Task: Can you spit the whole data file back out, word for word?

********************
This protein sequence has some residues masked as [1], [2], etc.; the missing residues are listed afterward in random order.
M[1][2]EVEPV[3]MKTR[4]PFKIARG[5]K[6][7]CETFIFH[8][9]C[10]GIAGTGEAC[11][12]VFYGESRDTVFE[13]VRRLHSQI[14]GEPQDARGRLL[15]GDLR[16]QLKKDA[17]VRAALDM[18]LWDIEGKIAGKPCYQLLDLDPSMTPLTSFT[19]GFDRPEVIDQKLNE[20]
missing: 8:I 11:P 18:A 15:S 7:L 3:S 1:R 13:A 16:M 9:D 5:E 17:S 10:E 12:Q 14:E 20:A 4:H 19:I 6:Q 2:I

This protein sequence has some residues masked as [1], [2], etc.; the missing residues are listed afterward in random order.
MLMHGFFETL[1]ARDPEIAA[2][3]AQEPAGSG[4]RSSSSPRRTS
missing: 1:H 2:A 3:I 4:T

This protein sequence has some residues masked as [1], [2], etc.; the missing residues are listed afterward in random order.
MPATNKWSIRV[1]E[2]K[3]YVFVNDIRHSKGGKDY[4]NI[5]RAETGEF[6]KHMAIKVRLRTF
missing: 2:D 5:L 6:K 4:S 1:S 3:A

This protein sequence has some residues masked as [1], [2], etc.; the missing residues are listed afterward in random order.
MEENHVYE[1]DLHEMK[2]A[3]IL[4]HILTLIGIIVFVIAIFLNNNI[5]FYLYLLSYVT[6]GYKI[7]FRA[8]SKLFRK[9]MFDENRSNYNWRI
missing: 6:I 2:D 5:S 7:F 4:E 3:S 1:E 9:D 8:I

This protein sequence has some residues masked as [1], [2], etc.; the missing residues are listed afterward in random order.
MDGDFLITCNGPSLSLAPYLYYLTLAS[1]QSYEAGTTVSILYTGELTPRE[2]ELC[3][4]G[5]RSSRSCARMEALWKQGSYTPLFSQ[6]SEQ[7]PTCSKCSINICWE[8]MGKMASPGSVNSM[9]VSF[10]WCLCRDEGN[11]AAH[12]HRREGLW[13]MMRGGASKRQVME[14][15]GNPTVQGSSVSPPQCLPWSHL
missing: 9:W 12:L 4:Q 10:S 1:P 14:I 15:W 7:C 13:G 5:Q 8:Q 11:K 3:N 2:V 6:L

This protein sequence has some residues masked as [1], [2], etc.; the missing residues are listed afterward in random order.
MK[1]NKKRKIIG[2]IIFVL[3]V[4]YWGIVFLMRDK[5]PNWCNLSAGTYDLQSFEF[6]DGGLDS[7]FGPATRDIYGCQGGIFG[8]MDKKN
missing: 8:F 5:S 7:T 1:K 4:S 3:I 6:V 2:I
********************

This protein sequence has some residues masked as [1], [2], etc.; the missing residues are listed afterward in random order.
M[1][2]EVEPV[3]MKTR[4]PFKIARG[5]K[6][7]CETFIFH[8][9]C[10]GIAGTGEAC[11][12]VFYGESRDTVFE[13]VRRLHSQI[14]GEPQDARGRLL[15]GDLR[16]QLKKDA[17]VRAALDM[18]LWDIEGKIAGKPCYQLLDLDPSMTPLTSFT[19]GFDRPEVIDQKLNE[20]
missing: 8:I 11:P 18:A 15:S 7:L 3:S 1:R 13:A 16:M 9:D 5:E 17:S 10:E 12:Q 14:E 20:A 4:H 19:I 6:Q 2:I

This protein sequence has some residues masked as [1], [2], etc.; the missing residues are listed afterward in random order.
MLMHGFFETL[1]ARDPEIAA[2][3]AQEPAGSG[4]RSSSSPRRTS
missing: 1:H 2:A 3:I 4:T

This protein sequence has some residues masked as [1], [2], etc.; the missing residues are listed afterward in random order.
MPATNKWSIRV[1]E[2]K[3]YVFVNDIRHSKGGKDY[4]NI[5]RAETGEF[6]KHMAIKVRLRTF
missing: 2:D 5:L 6:K 4:S 1:S 3:A

This protein sequence has some residues masked as [1], [2], etc.; the missing residues are listed afterward in random order.
MEENHVYE[1]DLHEMK[2]A[3]IL[4]HILTLIGIIVFVIAIFLNNNI[5]FYLYLLSYVT[6]GYKI[7]FRA[8]SKLFRK[9]MFDENRSNYNWRI
missing: 6:I 2:D 5:S 7:F 4:E 3:S 1:E 9:D 8:I

This protein sequence has some residues masked as [1], [2], etc.; the missing residues are listed afterward in random order.
MDGDFLITCNGPSLSLAPYLYYLTLAS[1]QSYEAGTTVSILYTGELTPRE[2]ELC[3][4]G[5]RSSRSCARMEALWKQGSYTPLFSQ[6]SEQ[7]PTCSKCSINICWE[8]MGKMASPGSVNSM[9]VSF[10]WCLCRDEGN[11]AAH[12]HRREGLW[13]MMRGGASKRQVME[14][15]GNPTVQGSSVSPPQCLPWSHL
missing: 9:W 12:L 4:Q 10:S 1:P 14:I 15:W 7:C 13:G 5:Q 8:Q 11:K 3:N 2:V 6:L

This protein sequence has some residues masked as [1], [2], etc.; the missing residues are listed afterward in random order.
MK[1]NKKRKIIG[2]IIFVL[3]V[4]YWGIVFLMRDK[5]PNWCNLSAGTYDLQSFEF[6]DGGLDS[7]FGPATRDIYGCQGGIFG[8]MDKKN
missing: 8:F 5:S 7:T 1:K 4:S 3:I 6:V 2:I